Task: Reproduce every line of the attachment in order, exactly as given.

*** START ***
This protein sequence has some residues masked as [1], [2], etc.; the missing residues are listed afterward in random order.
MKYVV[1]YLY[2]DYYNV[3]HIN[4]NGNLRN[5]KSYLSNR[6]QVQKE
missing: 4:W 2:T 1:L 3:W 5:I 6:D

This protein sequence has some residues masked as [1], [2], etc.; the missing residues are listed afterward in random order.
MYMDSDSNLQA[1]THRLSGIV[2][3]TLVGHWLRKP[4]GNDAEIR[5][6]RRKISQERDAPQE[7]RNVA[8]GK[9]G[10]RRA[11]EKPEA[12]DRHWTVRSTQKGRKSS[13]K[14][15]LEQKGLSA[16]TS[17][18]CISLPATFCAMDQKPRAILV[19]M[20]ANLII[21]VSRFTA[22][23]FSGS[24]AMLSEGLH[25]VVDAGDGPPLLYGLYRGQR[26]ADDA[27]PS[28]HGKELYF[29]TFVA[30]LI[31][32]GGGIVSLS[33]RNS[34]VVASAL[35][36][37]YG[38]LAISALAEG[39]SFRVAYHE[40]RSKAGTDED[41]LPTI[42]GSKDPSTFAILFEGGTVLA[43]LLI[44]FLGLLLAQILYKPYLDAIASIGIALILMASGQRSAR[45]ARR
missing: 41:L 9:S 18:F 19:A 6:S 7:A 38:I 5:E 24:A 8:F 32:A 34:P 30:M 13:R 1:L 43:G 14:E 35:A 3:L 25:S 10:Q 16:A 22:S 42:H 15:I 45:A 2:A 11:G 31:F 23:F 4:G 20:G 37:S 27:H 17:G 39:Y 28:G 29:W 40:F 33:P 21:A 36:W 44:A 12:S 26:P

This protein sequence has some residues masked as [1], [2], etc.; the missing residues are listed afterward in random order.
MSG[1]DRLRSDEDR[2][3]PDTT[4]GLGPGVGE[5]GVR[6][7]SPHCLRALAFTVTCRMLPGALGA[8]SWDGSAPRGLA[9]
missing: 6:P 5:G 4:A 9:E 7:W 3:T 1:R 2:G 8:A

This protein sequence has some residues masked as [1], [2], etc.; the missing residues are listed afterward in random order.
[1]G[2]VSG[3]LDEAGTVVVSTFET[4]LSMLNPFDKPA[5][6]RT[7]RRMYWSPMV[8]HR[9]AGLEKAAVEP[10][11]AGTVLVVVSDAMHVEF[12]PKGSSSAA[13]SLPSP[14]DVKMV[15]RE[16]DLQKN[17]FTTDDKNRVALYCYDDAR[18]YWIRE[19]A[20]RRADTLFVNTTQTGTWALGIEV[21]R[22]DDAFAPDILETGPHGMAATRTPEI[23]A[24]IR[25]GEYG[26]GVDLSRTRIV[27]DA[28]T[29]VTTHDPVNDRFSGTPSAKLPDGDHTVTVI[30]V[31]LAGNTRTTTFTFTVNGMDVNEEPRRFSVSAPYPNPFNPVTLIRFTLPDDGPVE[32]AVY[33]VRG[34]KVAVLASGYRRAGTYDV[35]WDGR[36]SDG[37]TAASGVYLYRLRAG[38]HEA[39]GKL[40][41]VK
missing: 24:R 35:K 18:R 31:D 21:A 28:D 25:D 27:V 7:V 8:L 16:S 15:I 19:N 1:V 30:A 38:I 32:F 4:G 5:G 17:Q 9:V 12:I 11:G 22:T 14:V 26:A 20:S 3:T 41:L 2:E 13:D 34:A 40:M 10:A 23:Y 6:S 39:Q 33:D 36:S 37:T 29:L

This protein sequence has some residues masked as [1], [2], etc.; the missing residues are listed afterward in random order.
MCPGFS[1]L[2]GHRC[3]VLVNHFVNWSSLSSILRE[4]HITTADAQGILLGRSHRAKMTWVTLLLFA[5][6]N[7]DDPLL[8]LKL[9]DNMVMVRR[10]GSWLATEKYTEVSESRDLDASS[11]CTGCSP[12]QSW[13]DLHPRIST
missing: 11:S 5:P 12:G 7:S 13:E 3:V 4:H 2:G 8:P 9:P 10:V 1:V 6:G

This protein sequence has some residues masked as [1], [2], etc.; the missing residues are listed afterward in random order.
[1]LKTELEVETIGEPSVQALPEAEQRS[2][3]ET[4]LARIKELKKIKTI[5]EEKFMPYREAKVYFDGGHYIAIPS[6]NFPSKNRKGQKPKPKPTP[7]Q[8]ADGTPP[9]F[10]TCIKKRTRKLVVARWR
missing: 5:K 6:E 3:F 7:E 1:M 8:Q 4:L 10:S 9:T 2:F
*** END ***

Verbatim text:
This protein sequence has some residues masked as [1], [2], etc.; the missing residues are listed afterward in random order.
MKYVV[1]YLY[2]DYYNV[3]HIN[4]NGNLRN[5]KSYLSNR[6]QVQKE
missing: 4:W 2:T 1:L 3:W 5:I 6:D

This protein sequence has some residues masked as [1], [2], etc.; the missing residues are listed afterward in random order.
MYMDSDSNLQA[1]THRLSGIV[2][3]TLVGHWLRKP[4]GNDAEIR[5][6]RRKISQERDAPQE[7]RNVA[8]GK[9]G[10]RRA[11]EKPEA[12]DRHWTVRSTQKGRKSS[13]K[14][15]LEQKGLSA[16]TS[17][18]CISLPATFCAMDQKPRAILV[19]M[20]ANLII[21]VSRFTA[22][23]FSGS[24]AMLSEGLH[25]VVDAGDGPPLLYGLYRGQR[26]ADDA[27]PS[28]HGKELYF[29]TFVA[30]LI[31][32]GGGIVSLS[33]RNS[34]VVASAL[35][36][37]YG[38]LAISALAEG[39]SFRVAYHE[40]RSKAGTDED[41]LPTI[42]GSKDPSTFAILFEGGTVLA[43]LLI[44]FLGLLLAQILYKPYLDAIASIGIALILMASGQRSAR[45]ARR
missing: 41:L 9:S 18:F 19:A 6:S 7:A 38:I 5:E 24:A 8:F 32:A 34:P 30:M 13:R 1:L 43:G 14:E 35:A 3:L 25:S 10:Q 16:A 22:S 42:H 15:I 45:A 2:A 11:G 31:F 23:F 4:G 20:G 37:S 27:H 17:G 39:Y 28:G 29:W 40:F 33:P 21:A 36:W 44:A 12:S 26:P

This protein sequence has some residues masked as [1], [2], etc.; the missing residues are listed afterward in random order.
MSG[1]DRLRSDEDR[2][3]PDTT[4]GLGPGVGE[5]GVR[6][7]SPHCLRALAFTVTCRMLPGALGA[8]SWDGSAPRGLA[9]
missing: 6:P 5:G 4:A 9:E 7:W 3:T 1:R 2:G 8:A

This protein sequence has some residues masked as [1], [2], etc.; the missing residues are listed afterward in random order.
[1]G[2]VSG[3]LDEAGTVVVSTFET[4]LSMLNPFDKPA[5][6]RT[7]RRMYWSPMV[8]HR[9]AGLEKAAVEP[10][11]AGTVLVVVSDAMHVEF[12]PKGSSSAA[13]SLPSP[14]DVKMV[15]RE[16]DLQKN[17]FTTDDKNRVALYCYDDAR[18]YWIRE[19]A[20]RRADTLFVNTTQTGTWALGIEV[21]R[22]DDAFAPDILETGPHGMAATRTPEI[23]A[24]IR[25]GEYG[26]GVDLSRTRIV[27]DA[28]T[29]VTTHDPVNDRFSGTPSAKLPDGDHTVTVI[30]V[31]LAGNTRTTTFTFTVNGMDVNEEPRRFSVSAPYPNPFNPVTLIRFTLPDDGPVE[32]AVY[33]VRG[34]KVAVLASGYRRAGTYDV[35]WDGR[36]SDG[37]TAASGVYLYRLRAG[38]HEA[39]GKL[40][41]VK
missing: 24:R 35:K 18:R 31:D 21:A 28:D 25:D 27:V 7:V 8:L 16:S 15:I 19:N 1:V 30:A 38:I 32:F 4:G 5:G 17:Q 9:V 12:I 11:G 22:T 14:V 26:A 20:S 3:T 41:L 2:E 13:D 34:A 40:M 10:A 23:Y 6:S 39:Q 33:D 36:S 37:T 29:L

This protein sequence has some residues masked as [1], [2], etc.; the missing residues are listed afterward in random order.
MCPGFS[1]L[2]GHRC[3]VLVNHFVNWSSLSSILRE[4]HITTADAQGILLGRSHRAKMTWVTLLLFA[5][6]N[7]DDPLL[8]LKL[9]DNMVMVRR[10]GSWLATEKYTEVSESRDLDASS[11]CTGCSP[12]QSW[13]DLHPRIST
missing: 11:S 5:P 12:G 7:S 13:E 3:V 4:H 2:G 8:P 9:P 10:V 1:V 6:G

This protein sequence has some residues masked as [1], [2], etc.; the missing residues are listed afterward in random order.
[1]LKTELEVETIGEPSVQALPEAEQRS[2][3]ET[4]LARIKELKKIKTI[5]EEKFMPYREAKVYFDGGHYIAIPS[6]NFPSKNRKGQKPKPKPTP[7]Q[8]ADGTPP[9]F[10]TCIKKRTRKLVVARWR
missing: 5:K 6:E 3:F 7:E 1:M 8:Q 4:L 10:S 9:T 2:F